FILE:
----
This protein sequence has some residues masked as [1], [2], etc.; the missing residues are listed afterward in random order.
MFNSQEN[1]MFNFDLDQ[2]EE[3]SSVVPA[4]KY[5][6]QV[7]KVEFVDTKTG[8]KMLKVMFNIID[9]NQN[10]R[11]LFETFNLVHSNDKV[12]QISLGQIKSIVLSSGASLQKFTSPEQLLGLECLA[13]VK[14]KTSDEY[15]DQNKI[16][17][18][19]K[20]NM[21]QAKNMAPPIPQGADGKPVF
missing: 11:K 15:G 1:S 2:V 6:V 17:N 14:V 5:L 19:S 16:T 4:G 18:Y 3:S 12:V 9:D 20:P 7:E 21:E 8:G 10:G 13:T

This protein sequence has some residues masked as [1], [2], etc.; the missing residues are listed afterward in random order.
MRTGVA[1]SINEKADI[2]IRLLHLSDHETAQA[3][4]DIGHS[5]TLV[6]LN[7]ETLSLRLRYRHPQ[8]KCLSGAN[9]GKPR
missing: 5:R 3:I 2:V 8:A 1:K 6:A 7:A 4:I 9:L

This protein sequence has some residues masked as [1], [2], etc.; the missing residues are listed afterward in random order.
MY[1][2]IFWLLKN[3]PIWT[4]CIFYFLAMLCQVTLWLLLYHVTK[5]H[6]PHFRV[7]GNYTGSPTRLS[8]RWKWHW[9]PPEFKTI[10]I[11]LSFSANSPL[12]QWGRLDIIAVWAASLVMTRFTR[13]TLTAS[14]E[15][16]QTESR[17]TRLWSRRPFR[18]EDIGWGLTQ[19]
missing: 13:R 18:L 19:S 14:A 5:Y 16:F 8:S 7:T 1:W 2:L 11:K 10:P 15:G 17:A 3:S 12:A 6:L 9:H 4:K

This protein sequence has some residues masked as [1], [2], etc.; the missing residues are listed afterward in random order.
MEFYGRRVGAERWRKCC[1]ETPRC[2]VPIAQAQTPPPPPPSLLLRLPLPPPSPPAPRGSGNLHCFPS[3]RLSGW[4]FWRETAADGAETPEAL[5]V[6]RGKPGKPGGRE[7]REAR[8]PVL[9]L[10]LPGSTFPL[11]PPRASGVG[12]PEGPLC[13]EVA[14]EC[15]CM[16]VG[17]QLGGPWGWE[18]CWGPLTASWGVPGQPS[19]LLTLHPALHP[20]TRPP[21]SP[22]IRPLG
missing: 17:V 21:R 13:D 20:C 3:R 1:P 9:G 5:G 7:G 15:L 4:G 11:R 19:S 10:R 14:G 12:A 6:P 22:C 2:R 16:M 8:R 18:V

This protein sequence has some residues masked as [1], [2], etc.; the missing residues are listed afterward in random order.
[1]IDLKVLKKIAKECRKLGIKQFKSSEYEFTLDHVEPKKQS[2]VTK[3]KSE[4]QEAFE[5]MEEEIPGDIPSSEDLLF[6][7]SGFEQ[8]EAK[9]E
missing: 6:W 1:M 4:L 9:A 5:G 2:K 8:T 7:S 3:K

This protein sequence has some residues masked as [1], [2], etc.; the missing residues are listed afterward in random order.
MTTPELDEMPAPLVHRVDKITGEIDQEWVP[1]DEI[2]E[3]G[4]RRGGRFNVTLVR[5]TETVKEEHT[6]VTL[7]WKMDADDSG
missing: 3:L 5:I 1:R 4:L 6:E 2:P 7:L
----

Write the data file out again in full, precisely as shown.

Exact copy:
This protein sequence has some residues masked as [1], [2], etc.; the missing residues are listed afterward in random order.
MFNSQEN[1]MFNFDLDQ[2]EE[3]SSVVPA[4]KY[5][6]QV[7]KVEFVDTKTG[8]KMLKVMFNIID[9]NQN[10]R[11]LFETFNLVHSNDKV[12]QISLGQIKSIVLSSGASLQKFTSPEQLLGLECLA[13]VK[14]KTSDEY[15]DQNKI[16][17][18][19]K[20]NM[21]QAKNMAPPIPQGADGKPVF
missing: 11:K 15:G 1:S 2:V 6:V 17:N 14:V 5:L 19:S 16:T 4:G 18:Y 3:S 12:V 9:D 20:P 7:E 21:E 8:G 10:G 13:T

This protein sequence has some residues masked as [1], [2], etc.; the missing residues are listed afterward in random order.
MRTGVA[1]SINEKADI[2]IRLLHLSDHETAQA[3][4]DIGHS[5]TLV[6]LN[7]ETLSLRLRYRHPQ[8]KCLSGAN[9]GKPR
missing: 5:R 3:I 2:V 8:A 1:K 6:A 7:A 4:I 9:L

This protein sequence has some residues masked as [1], [2], etc.; the missing residues are listed afterward in random order.
MY[1][2]IFWLLKN[3]PIWT[4]CIFYFLAMLCQVTLWLLLYHVTK[5]H[6]PHFRV[7]GNYTGSPTRLS[8]RWKWHW[9]PPEFKTI[10]I[11]LSFSANSPL[12]QWGRLDIIAVWAASLVMTRFTR[13]TLTAS[14]E[15][16]QTESR[17]TRLWSRRPFR[18]EDIGWGLTQ[19]
missing: 13:R 18:L 19:S 14:A 5:Y 16:F 8:S 7:T 1:W 2:L 11:K 10:P 15:G 17:A 3:S 12:A 6:L 9:H 4:K

This protein sequence has some residues masked as [1], [2], etc.; the missing residues are listed afterward in random order.
MEFYGRRVGAERWRKCC[1]ETPRC[2]VPIAQAQTPPPPPPSLLLRLPLPPPSPPAPRGSGNLHCFPS[3]RLSGW[4]FWRETAADGAETPEAL[5]V[6]RGKPGKPGGRE[7]REAR[8]PVL[9]L[10]LPGSTFPL[11]PPRASGVG[12]PEGPLC[13]EVA[14]EC[15]CM[16]VG[17]QLGGPWGWE[18]CWGPLTASWGVPGQPS[19]LLTLHPALHP[20]TRPP[21]SP[22]IRPLG
missing: 17:V 21:R 13:D 20:C 3:R 1:P 9:G 5:G 7:G 15:L 4:G 11:R 19:S 10:R 14:G 12:A 6:P 22:C 2:R 16:M 8:R 18:V

This protein sequence has some residues masked as [1], [2], etc.; the missing residues are listed afterward in random order.
[1]IDLKVLKKIAKECRKLGIKQFKSSEYEFTLDHVEPKKQS[2]VTK[3]KSE[4]QEAFE[5]MEEEIPGDIPSSEDLLF[6][7]SGFEQ[8]EAK[9]E
missing: 6:W 1:M 4:L 9:A 5:G 2:K 8:T 7:S 3:K

This protein sequence has some residues masked as [1], [2], etc.; the missing residues are listed afterward in random order.
MTTPELDEMPAPLVHRVDKITGEIDQEWVP[1]DEI[2]E[3]G[4]RRGGRFNVTLVR[5]TETVKEEHT[6]VTL[7]WKMDADDSG
missing: 3:L 5:I 1:R 4:L 6:E 2:P 7:L